• Send blood cultures (draw blood cultures before initiating antibiotics)
  • Remove all existing catheters, IV lines, central lines

Sepsis is a systemic inflammatory response to an infection and it is classified as severe sepsis when organ dysfunction is involved. Septic shock is the occurrence of sepsis with hypotension despite adequate fluid resuscitation. In response, several pathological mechanisms occur in the body including excessive vasodilation, increased microvascular permeability, excessive cellular activation, and increased coagulation. This results in the maldistribution of blood leading to inadequate tissue perfusion and subsequently tissue hypoxia.

Sepsis and Septic Shock Picmonic

Sepsis is a systemic infection that triggers a systemic inflammatory response syndrome (SIRS) in the body in response to toxins. The initiating event may result from an infection, major surgery, trauma, burns, or acute pancreatitis. Common symptoms include fever, hypotension from systemic vasodilation, an increase in white blood cell count, change in LOC, tachycardia, and tachypnea. Some patients may also present with significant edema due to fluid shift, along with elevated blood glucose levels. Factors placing the patient at increased risk for developing this condition include increased aged, immunosuppressed individuals, and prolonged hospitalization.

Sepsis Assessment Picmonic

DIC is a secondary disease that results from the abnormal widespread over-activation of the coagulation cascade (either the intrinsic or extrinsic pathway). This results in thrombi formation in the microcirculation and subsequent tissue hypoxia and infarction and microangiopathic hemolytic anemia.

DIC Picmonic

Shock is a condition characterized by decreased tissue perfusion and impaired cellular metabolism. The four main types of shock classified by either the functional impairment or the site of origin and are known as hypovolemic, cardiogenic, obstructive, and distributive. More than one type of shock can be present at the same time.

Types of Shock Picmonic

Question 1
Which one of the following infections is the most common cause of sepsis overall? (check one)
A
Genitourinary tract infection
Hint:
See D for explanation
B
Infection-related to an indwelling device
Hint:
Skin and soft tissue infection
C
Skin and soft tissue infection
Hint:
Skin and soft tissue infection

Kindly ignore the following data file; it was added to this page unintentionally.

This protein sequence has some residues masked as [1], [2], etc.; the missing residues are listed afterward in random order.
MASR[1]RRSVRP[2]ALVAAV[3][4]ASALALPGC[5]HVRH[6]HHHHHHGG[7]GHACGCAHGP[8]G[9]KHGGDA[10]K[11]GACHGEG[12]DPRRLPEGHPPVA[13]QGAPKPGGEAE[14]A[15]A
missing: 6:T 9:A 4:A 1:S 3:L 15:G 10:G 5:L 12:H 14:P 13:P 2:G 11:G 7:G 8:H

D
Pneumonia
Question 1 Explanation: 
Respiratory, gastrointestinal, genitourinary, and skin and soft tissue infections are the most common sources of sepsis. Pneumonia is the most common cause of sepsis overall
Question 2
Based on current guidelines, which one of the following statements about intravenous fluid administration in patients with sepsis-related hypotension is correct?
A
Albumin is the fluid of choice, if available
Hint:
See B for explanation
B
30 mL per kg of an intravenous crystalloid, such as saline, should be administered within the first three hours of presentation
C
A 1-L bolus of saline should be administered every hour until blood pressure normalizes
Hint:
See B for explanation
D
Administration of vasopressor therapy via peripheral administration is preferred over a central venous catheter
Hint:
See B for explanation
Question 2 Explanation: 
Fluid resuscitation is the priority in early management, including administering and IV crystalloid at 30 mL per kg within the first three hours.
Question 3
You have been caring for a patient with sepsis and hypotension in the emergency department. Following the administration of the recommended amounts of intravenous fluid, the patient’s mean arterial pressure remains below the target level of 65 mm Hg or greater. Which one of the following vasopressor therapies should be used first to increase the patient’s mean arterial pressure?
A
Epinephrine
Hint:
See B for explanation
B
Norepinephrine
C
Vasopressin
Hint:
See B for explanation
D
Vasopressin plus epinephrine
Hint:
See B for explanation
Question 3 Explanation: 
Vasopressor therapy is indicated if hypotension persists despite fluid administration. Norepinephrine is the first-line vasopressor agent for patients with septic shock if initial fluid resuscitation fails to restore mean arterial pressure to 65 mm Hg or greater. Norepinephrine should be initiated at 2 to 5 mcg per minute and titrated up to 35 to 90 mcg per minute to achieve a mean arterial pressure of 65 mm Hg or greater. If norepinephrine fails to restore the mean arterial pressure to this level, vasopressin (up to 0.03 units per minute) can be added as a second-line agent, followed by the addition of epinephrine (20 to 50 mcg per minute) if needed.